How to: Mystery Trips

Create a Memory:  “Oh, the Places You’ll Go!”

Older adults trapped in a vehicle with 3-4 of their grand-children for hours on end. Who would do that? Only Grandparents hiding secrets. Grandparents on a mystery trip with kindergarten and elementary schoolers in tow. Here’s one way to do it adapted from a suggestion by my good friend Carolyn P.

1. Insert Mystery Trip Card on your windshield.

2. Insert children, belted in and believing anywhere is possible!



Mystery Trip # 1  Museum of Science and History (MOSH, downtown Jacksonville) Billed as a place where Wonders Never Cease.

Three of our four grandchildren are boys, and they have all followed Bob-the-Builder / Thomas-the-Train line of interest. Now it’s dinosaurs! This trip will feed their fetish.

Screen shot 2013-05-30 at 6.15.33 PM

Always end with FOOD! With no fast food place in sight, we make a hot dog—cookie—juice box picnic out of it this time.

Mystery Trip # 2  Polar Express: Any theatre, even a DVD at home will do. But the iMAX 80 foot-wide-screen bumps it up a notch. Besides, you get into a van and GO somewhere special. The woofer and tweeter sounds make the story come alive!


Mystery Trip # 3  Let’s Go Science! With Professor Smart and Dr. Knowitall

 Screen shot 2013-05-30 at 6.29.32 PMCurtPatWhataburger

Patrick and Curtis went berserk-y trying to touch the huge floating balloon, a  before-the-show stunt. We ended with WhataBurger! As you can see, eating is serious business!

Mystery Trip # 4  Blueberry Pickin’  Good country fun @ $3.00 a pound! 


Jenna says, “This is good, family fun!” And that was before the gang in the back-seat made up a silly song of 4-5 stanzas about picking blueberries to the tune of “Here We Go Round the Mulberry Bush.”


The last stanza included barfing although that never really happened!

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9 thoughts on “How to: Mystery Trips

  1. I loved this one even more than usual because it’s news I can use. My grandchildren are 26 months and 7 months old right now, a little young for mystery trips. But they will be ready to roll soon. What I enjoyed was thinking of how much of your own childhood, as described in previous posts here, has been transmuted into your position as a 21st-century grandma. I’ve written a little poem called “The Plain Girl” and dedicated it to my 7-month old granddaughter who was recently dedicated in Brooklyn’s first UU Church.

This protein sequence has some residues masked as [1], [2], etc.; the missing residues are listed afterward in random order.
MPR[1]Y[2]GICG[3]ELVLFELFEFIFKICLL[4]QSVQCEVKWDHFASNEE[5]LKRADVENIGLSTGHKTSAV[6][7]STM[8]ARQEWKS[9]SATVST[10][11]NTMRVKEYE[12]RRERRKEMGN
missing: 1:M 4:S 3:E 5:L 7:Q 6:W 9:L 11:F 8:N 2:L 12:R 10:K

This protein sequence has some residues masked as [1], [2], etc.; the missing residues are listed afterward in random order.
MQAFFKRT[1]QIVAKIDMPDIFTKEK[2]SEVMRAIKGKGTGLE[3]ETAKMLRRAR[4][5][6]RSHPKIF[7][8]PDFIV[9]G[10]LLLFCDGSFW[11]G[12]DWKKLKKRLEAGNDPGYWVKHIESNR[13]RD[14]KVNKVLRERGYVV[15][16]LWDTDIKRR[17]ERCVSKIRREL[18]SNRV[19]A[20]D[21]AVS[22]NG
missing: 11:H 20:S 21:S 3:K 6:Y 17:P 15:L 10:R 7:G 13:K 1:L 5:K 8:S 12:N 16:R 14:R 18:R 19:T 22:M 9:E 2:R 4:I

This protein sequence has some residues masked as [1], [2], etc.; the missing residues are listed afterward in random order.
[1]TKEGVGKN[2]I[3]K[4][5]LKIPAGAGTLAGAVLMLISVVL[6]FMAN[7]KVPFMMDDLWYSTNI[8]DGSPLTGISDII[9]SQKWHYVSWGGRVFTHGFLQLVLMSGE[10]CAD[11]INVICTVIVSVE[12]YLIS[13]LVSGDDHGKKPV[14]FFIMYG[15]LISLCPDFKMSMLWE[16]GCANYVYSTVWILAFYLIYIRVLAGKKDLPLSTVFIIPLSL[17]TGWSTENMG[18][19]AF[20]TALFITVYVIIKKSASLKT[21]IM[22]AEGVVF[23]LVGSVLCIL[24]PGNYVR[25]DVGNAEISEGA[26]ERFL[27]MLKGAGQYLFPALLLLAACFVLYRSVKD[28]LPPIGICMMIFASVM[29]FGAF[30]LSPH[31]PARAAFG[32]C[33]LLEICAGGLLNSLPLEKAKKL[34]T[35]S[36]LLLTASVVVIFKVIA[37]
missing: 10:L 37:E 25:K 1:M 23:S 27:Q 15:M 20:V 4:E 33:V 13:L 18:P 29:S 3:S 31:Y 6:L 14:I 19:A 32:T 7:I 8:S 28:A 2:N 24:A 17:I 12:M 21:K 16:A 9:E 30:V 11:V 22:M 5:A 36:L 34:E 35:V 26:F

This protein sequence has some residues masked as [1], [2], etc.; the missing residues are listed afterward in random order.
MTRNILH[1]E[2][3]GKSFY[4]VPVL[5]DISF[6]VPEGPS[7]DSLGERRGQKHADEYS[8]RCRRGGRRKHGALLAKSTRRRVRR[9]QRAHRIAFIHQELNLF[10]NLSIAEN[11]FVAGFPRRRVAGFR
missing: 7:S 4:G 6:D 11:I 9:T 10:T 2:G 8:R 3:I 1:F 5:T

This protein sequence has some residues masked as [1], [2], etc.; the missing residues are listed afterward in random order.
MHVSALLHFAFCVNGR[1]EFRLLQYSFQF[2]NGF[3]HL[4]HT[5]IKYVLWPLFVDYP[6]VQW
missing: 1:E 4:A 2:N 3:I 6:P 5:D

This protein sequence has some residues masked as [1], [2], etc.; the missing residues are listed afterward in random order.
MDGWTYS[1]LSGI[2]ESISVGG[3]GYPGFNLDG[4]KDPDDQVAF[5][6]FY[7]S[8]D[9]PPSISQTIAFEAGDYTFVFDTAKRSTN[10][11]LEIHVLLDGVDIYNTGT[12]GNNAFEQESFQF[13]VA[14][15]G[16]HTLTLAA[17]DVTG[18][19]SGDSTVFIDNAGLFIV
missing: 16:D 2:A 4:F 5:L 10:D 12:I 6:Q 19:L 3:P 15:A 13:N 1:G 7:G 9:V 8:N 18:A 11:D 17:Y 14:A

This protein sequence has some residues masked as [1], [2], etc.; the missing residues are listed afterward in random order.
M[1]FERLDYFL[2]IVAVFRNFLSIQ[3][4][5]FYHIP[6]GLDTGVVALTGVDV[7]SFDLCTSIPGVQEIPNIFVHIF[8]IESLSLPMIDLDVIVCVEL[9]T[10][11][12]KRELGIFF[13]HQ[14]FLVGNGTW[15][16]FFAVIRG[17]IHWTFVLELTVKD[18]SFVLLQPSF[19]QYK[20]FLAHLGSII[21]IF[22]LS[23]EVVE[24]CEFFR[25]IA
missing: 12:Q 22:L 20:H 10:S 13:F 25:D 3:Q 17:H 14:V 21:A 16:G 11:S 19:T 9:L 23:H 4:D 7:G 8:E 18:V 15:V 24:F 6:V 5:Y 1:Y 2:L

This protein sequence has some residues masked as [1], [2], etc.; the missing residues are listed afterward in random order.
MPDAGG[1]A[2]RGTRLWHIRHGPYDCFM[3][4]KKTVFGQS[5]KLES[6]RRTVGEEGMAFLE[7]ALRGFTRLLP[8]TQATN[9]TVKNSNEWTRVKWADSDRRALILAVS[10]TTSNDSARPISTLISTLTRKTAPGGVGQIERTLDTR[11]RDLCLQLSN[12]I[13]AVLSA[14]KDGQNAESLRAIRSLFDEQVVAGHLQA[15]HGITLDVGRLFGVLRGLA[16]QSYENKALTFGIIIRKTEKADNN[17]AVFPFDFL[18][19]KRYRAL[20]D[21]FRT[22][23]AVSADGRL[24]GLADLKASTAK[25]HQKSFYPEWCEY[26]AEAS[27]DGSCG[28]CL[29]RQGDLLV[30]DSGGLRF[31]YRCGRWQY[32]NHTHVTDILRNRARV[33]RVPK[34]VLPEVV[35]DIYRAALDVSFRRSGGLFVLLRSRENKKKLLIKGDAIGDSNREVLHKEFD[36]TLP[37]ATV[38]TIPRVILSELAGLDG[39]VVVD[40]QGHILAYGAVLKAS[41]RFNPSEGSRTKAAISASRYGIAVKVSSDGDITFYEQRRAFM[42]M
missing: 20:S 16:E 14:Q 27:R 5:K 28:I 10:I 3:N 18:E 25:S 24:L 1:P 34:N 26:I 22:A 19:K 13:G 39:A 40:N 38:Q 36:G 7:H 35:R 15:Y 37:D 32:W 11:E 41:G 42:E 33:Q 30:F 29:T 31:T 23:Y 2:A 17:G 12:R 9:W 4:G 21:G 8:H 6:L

1. Thanks to your comment, I was prompted to remember something else: The year they were born, I typed a letter to each of my grandchildren (two 9-year-olds, a 7 and a 5 year old) and mailed it to their parents, so there would be a post-mark. It included something of my impressions of them as infants and my wishes and dreams for each one. However, I didn’t specify when these letters would be opened; I need to put that on my radar too!

      Your poem is a great memento for your granddaughter. I wonder if it will appear on a post one of these days! You know, of course, baby dedications are also parent and grandparent dedications too.


    1. I did make a video of their silly, make-up song and thought I posted it with the piece, but I guess I was mistaken. Well, there is always next week. Thanks for taking a peek, Judy.


    1. How sweet of you to back-track with me. We tried to repeat the blueberry picking trip this morning to no avail. Last week the berries weren’t ripe, and today the farm was flooded after a late-night storm, a real gully washer. So we will try again early next week, hoping “Three’s a charm!” Thanks for clicking back.


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